Heritage denim brand Levi’s has become a guiding light during the COVID-19 pandemic, working with its Red Tab Foundation to share a playbook on supporting current and former employees and sending messages of optimism. As an industry leader, Levi’s often sets the precedent for denim brands of all sizes.
Its latest strategy—tapping finance chief Harmit Singh to personally call big retailers with incomplete bills—presents a new formula for others to consider.
In a interview from The Wall Street Journal, Singh described his role as “chief debt officer,” and explained the reasons why liquidity is his top priority during the challenging times.
“I learned through the last four recessions…you should raise cash when you don’t need it,” he told WSJ. “I have learned that cash is always king.”
Levi’s total liquidity added up to nearly $1.8 billion last quarter. According to the report, it has enough money to stay afloat even if stores remained closed for another year. Still, it’s requesting even minimal payments every week from its customers, as 64 percent of 2019’s revenue came from sales to global retailers.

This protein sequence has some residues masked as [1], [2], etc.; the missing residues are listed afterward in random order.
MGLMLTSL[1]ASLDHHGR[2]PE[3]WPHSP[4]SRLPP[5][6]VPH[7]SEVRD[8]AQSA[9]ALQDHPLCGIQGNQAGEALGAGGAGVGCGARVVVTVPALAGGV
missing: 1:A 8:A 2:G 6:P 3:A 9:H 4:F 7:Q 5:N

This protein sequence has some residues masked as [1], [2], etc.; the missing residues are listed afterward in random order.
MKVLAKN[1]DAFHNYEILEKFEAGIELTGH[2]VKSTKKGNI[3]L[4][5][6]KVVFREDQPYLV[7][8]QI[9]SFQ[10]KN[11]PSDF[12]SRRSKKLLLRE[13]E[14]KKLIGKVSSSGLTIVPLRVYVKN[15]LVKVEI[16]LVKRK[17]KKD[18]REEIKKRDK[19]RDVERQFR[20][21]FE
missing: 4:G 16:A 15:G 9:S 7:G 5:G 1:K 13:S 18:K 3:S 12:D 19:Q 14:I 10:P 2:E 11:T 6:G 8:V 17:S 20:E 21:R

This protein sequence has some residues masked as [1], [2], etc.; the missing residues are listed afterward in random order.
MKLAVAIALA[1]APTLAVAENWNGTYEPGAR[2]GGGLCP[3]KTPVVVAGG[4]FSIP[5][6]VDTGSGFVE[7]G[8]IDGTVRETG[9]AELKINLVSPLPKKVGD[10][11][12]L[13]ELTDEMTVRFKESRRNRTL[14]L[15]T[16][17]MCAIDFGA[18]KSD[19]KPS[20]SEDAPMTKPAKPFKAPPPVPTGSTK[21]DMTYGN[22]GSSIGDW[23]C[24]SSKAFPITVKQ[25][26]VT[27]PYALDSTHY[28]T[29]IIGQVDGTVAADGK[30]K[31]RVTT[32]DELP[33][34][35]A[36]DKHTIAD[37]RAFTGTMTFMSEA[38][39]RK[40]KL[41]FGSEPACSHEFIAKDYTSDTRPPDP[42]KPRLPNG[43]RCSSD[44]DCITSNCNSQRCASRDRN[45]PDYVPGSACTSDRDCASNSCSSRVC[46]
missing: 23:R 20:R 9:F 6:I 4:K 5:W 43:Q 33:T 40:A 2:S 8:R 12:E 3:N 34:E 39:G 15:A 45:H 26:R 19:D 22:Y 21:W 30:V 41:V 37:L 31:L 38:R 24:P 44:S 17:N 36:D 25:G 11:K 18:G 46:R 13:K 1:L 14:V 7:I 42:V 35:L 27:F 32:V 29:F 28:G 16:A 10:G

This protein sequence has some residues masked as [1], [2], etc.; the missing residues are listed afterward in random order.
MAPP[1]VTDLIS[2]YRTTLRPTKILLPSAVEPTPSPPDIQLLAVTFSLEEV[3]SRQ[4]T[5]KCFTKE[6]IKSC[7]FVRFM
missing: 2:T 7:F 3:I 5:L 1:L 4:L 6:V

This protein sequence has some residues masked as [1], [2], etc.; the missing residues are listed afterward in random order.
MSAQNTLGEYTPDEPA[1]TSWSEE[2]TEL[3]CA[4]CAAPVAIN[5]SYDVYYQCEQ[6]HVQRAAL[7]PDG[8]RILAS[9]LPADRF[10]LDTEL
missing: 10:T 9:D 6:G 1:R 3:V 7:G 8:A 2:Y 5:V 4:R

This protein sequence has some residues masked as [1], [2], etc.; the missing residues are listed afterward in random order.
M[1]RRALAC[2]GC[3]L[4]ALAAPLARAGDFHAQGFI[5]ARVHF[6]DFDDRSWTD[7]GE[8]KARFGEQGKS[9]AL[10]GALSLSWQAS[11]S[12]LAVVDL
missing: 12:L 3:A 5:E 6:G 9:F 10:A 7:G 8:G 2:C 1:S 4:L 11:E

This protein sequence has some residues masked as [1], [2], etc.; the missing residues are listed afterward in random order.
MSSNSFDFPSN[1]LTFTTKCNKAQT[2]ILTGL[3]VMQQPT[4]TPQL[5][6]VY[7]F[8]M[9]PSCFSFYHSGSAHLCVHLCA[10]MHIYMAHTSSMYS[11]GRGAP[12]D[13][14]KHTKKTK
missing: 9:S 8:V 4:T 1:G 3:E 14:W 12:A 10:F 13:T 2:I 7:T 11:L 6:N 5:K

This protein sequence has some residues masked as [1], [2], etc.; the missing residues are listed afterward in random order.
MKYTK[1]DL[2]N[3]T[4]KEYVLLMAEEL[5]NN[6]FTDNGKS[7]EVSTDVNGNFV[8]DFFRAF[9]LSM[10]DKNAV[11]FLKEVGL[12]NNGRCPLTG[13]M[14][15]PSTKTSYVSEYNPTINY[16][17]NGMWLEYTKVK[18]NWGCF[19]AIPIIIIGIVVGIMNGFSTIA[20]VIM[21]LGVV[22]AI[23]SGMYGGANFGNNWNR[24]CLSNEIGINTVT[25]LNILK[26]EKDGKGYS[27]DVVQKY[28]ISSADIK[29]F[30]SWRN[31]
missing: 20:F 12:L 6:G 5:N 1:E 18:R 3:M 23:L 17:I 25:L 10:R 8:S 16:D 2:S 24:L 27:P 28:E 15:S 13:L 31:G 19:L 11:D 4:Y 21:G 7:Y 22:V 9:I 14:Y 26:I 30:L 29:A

Singh told WSJ the call strategy is working, and noted that each region’s president and CFO touch base with their customers before they’re escalated to him. In some instances, CEO Chip Bergh will even make a call.
Coupled with the emphasis on liquidity, the company is extending its terms for paying suppliers in an effort to save cash and balance payables and receivables. It’s also removing planned capital expenditures, cutting down on discretionary spending, raising $500 million in funds and reducing new orders.